Alternate Roots Counseling - Providing counseling and education for individuals and groups
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The Flight of Restless Leg Syndrome
Empath Struggles
Specializing in the Quirky?
On Coming Late to the Battle
Neurotypical Privilege

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authenticity
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emotional health
empathy
epigenetics
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privilege
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The Flight of Restless Leg Syndrome

I can barely remember what it was like to not have Restless Leg Syndrome. I think I was 8 when I first noticed the feelings of not being able to sit still when I was supposed to, because my legs felt like they had surges of electricity running through their nerves. If you're unfamiliar with the delights of this condition, I'll explain a little further. No, it's not the same as cramps. Those people who constantly bounce a leg up and down as they sit otherwise still generally don't have RLS.

Empath Struggles

This morning as I was getting dressed, I heard yet another fight going on in the apartment next to mine. A young couple with small children lives there, and not a week goes by when I don't at least once hear a shouting match between them. Yes, the hazards of apartment living, but also the hazards of just being human in community. People disagree, emotions run high. We have reactions to things we see or hear. And all of those things are perfectly valid conditions of being human. When you're empathic though, it can get extra hard.

Specializing in the Quirky?


What does that mean anyway? What a weird thing to specialize in!
 
I struggled a long time trying to find a way to describe myself as a therapist and my practice. Many counselors find one or two methods they love to use, and specialize in that. Or they discover that they are really excellent with particular diagnoses, and develop them into a specialty. Me? I choose to specialize in a type of person rather than either of those. There's no one else like you in the world, and so how could anyone assume to know exactly what will work for you and exactly what your experiences have been?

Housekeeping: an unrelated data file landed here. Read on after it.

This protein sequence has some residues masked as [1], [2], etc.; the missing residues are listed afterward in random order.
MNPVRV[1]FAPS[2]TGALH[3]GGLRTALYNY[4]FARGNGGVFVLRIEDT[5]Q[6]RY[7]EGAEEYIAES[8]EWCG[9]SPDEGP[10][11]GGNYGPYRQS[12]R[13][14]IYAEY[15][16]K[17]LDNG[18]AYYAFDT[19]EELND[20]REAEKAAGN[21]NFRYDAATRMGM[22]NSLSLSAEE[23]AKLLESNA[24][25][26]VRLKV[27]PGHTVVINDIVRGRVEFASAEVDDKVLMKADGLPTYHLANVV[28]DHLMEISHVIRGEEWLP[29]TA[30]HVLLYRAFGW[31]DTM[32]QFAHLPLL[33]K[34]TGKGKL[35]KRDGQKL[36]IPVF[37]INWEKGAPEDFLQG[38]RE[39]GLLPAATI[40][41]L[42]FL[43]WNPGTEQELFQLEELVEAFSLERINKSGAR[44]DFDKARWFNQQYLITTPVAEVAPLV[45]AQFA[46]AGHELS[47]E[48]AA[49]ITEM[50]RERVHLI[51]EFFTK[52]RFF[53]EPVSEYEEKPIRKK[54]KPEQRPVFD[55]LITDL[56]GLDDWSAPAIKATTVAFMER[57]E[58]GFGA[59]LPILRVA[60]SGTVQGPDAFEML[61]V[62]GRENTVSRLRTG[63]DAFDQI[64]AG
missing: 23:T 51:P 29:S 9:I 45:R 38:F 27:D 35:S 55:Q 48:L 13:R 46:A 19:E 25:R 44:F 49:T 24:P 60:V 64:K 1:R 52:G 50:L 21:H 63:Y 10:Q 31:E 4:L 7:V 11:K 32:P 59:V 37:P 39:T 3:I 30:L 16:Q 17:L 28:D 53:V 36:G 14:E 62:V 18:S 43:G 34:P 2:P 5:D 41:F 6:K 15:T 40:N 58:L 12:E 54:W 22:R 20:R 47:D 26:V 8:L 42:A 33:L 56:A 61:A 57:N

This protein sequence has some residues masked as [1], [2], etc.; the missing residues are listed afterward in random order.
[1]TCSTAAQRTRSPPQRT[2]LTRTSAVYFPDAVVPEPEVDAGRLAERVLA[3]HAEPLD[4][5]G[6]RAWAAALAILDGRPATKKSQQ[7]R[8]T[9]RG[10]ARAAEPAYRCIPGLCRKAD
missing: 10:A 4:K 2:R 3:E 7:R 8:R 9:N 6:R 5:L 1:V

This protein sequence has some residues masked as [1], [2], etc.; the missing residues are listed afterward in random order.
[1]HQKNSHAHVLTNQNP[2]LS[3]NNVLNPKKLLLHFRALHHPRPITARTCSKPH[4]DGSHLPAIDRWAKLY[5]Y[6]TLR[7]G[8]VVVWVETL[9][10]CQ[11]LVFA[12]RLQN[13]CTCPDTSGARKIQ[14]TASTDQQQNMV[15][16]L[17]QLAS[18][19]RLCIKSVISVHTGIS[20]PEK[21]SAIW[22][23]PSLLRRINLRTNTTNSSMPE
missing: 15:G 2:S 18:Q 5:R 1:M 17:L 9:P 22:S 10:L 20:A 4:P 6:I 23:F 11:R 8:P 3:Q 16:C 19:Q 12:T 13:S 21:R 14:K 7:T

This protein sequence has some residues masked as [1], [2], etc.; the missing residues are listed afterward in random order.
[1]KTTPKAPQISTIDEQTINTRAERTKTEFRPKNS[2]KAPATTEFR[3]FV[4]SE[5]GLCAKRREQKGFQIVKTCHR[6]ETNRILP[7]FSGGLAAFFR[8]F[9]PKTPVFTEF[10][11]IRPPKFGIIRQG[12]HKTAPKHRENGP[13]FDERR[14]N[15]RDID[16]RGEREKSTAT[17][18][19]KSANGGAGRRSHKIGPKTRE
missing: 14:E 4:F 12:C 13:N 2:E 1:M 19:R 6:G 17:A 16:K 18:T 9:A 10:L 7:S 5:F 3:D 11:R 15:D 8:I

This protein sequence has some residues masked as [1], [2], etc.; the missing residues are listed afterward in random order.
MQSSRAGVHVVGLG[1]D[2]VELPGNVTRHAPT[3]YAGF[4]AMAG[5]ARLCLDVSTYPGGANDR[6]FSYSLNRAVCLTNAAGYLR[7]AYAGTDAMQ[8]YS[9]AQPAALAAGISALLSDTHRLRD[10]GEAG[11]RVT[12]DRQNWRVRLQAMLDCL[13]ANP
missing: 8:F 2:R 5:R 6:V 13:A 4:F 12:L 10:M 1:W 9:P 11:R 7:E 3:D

On Coming Late to the Battle

We've been distracted. We've been busy. We've ignored the sounds of battle outside our town. It's Their problem, we may have said. It doesn't affect Us, we say. It's not a big deal, just a little skirmish. Rabble rousers causing problems we don't need to engage with or worry about. But wait, maybe it's gotten louder. Maybe the battle has come closer to our town walls. Maybe we've caught sounds of rounds going over our heads. Maybe that battle actually Is something we should pay attention to.

Neurotypical Privilege

(For reference, ND=neurodivergent, which includes Autism Spectrum, learning disabilities, some pervasive mental health diagnoses; NT=neurotypical, meaning those people without any of those differences in wiring)
 
Four years into a relationship, we came to the conclusion that my partner is Neurodivergent. We struggled a whole lot getting to a point where we could speak similar languages and meet in a mutually meaningful way. Much tension, conflict, and we nearly broke up a few times. The breakthrough point was when I learned to set aside my accustomed framework and truly feel and respond with empathy and understanding.
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